The Forbidden Grief: The Unspoken Pain of Abortion by Theresa Karminski Burke and David C. Reardon tells the stories of woman who have had abortions and suffered trauma from the experience. One woman identified as “Julie” told the story of her sister who had an abortion after being the victim of incest.
Julie’s sister eventually went on to have three children. She suffered tremendously from memories of the incest and also of the abortion, and went through many years of counseling.
As an adult, she became pregnant for a fifth time and was encouraged by those around her to have a second abortion. After the abortion, the woman’s problems became worse and she ended up killing herself. Julie wants abortion clinics to have better counseling and to screen prospective patients better. She says:
“She [my sister] was crying when she entered the clinic; she cried throughout the procedure, and was sobbing as she left. No one at the clinic asked her any questions that might upset her any more. But of course, had anyone asked her, they might have recognized that she was not emotionally strong enough to stand the abortion. Had they inquired about her health history they may have seen her as the high risk patient she was.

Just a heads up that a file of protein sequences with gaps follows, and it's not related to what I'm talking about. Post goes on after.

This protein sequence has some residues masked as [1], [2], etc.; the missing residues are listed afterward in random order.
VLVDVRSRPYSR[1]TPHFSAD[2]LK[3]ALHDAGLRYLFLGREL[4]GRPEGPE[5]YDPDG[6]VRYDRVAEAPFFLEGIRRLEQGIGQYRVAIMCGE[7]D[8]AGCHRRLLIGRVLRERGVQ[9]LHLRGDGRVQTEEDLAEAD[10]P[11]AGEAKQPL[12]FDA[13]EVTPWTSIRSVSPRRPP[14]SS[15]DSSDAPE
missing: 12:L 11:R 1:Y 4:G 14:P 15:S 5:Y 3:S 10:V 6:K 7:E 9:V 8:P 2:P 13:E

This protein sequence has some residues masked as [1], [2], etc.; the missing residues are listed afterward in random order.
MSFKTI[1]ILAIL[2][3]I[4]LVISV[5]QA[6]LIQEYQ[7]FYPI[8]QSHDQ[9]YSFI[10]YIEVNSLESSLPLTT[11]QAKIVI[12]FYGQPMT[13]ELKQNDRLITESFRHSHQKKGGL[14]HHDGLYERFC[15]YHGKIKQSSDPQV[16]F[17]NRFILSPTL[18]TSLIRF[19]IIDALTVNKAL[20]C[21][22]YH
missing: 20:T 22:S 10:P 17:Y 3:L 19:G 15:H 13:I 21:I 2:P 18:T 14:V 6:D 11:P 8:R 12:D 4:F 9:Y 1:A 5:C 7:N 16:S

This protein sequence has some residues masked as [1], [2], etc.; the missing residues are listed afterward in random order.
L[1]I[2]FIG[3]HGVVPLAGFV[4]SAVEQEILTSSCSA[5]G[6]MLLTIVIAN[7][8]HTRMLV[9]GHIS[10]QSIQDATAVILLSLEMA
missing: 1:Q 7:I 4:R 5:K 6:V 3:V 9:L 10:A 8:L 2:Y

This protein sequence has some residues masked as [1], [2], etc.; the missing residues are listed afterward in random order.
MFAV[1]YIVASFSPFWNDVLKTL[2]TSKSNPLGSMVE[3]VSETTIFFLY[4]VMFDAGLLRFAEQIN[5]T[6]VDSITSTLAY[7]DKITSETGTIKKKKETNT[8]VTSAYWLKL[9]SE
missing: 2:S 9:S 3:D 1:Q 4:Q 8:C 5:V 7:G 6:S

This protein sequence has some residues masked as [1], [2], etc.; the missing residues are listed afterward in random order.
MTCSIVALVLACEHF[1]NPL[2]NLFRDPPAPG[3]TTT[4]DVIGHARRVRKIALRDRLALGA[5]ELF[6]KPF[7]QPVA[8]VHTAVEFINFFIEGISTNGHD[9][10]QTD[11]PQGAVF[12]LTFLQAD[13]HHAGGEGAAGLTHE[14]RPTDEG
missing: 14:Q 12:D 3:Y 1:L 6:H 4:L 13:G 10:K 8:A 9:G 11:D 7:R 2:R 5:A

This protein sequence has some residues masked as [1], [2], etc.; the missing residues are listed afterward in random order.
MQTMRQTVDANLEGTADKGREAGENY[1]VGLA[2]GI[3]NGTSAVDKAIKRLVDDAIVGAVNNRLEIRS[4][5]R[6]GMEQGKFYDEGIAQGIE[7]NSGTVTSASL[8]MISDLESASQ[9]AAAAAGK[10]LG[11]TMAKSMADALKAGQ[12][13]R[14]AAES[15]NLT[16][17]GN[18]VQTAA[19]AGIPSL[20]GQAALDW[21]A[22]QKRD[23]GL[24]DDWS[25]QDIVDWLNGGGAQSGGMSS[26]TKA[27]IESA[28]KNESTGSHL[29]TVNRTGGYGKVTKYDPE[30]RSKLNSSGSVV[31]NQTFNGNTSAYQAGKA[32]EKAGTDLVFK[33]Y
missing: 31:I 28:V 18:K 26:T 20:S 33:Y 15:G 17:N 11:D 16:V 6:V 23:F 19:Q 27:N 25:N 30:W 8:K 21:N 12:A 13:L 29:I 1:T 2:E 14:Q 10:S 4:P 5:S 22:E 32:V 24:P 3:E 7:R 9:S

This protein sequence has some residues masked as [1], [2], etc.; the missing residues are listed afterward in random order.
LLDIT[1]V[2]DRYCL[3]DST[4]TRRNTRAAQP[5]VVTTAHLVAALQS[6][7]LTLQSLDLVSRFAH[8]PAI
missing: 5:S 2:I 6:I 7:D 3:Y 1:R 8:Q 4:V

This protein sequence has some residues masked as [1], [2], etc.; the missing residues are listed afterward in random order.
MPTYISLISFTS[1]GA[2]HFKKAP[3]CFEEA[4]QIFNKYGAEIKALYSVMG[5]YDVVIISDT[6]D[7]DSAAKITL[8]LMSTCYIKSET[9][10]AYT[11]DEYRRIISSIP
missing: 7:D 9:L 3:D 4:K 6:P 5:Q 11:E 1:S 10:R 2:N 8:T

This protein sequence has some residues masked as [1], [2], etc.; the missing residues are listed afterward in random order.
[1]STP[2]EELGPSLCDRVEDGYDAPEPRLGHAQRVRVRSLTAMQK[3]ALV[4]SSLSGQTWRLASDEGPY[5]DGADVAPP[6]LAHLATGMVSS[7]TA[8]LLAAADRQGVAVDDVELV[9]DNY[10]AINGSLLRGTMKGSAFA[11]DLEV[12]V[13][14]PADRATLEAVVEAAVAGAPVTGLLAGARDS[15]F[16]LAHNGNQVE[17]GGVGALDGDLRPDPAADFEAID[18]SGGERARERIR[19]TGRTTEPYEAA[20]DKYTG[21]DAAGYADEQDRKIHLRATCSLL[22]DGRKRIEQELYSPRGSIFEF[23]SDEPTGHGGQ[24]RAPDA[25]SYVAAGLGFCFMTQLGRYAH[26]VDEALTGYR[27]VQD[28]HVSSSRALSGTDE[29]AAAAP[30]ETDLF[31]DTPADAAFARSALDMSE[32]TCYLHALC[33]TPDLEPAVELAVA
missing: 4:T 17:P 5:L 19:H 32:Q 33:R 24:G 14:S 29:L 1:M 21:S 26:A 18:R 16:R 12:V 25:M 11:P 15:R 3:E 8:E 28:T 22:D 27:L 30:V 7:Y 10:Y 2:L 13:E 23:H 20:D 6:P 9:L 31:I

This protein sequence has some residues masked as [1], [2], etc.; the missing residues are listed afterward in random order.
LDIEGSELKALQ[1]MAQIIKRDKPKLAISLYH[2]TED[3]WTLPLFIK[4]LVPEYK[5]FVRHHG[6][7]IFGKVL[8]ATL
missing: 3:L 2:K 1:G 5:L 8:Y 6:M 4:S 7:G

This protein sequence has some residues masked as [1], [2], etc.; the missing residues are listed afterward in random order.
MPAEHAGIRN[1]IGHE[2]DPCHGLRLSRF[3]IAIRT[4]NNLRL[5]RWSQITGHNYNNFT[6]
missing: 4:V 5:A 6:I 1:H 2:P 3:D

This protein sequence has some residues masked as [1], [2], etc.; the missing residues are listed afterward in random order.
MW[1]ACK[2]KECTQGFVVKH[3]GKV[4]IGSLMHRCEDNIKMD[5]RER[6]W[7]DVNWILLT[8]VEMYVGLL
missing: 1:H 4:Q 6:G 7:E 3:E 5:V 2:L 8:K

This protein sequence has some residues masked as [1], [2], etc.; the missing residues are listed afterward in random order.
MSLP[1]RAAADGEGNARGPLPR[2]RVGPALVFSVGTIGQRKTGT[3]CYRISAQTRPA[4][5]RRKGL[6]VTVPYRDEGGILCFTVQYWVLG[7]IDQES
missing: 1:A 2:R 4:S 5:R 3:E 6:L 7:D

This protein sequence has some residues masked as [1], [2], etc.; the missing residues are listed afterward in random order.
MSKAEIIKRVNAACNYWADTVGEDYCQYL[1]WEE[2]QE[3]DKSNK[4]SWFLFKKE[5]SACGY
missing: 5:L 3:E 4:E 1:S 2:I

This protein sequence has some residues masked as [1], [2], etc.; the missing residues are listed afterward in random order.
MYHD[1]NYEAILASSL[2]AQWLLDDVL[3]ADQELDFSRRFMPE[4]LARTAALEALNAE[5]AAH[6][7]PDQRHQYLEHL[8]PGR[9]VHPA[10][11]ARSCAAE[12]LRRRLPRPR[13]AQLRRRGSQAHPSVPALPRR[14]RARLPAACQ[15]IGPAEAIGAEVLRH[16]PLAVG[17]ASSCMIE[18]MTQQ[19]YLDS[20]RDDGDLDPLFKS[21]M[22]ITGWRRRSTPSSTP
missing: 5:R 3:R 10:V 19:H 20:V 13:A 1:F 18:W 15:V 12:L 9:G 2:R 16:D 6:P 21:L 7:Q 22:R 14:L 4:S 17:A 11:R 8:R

None of this took place. One week after the abortion, she took her life with a gunshot to the chest, striking her heart. Her three children are growing up without their mom because no one wanted to ask questions.
I am suggesting nothing that would bar any healthy, determined woman from obtaining an abortion she is sure she wants. But abortion without regulation doesn’t give her a chance to make all the decisions based on the true facts and the security of knowing that as much as possible has been done to protect her against criminal-minded persons and inferior medical practices.”
Excerpted from Forbidden Grief: The Unspoken Pain of Abortion by Theresa Kurminski Burke with David C. Reardon (Springfield, IL: Acorn Books) 2000Share on Facebook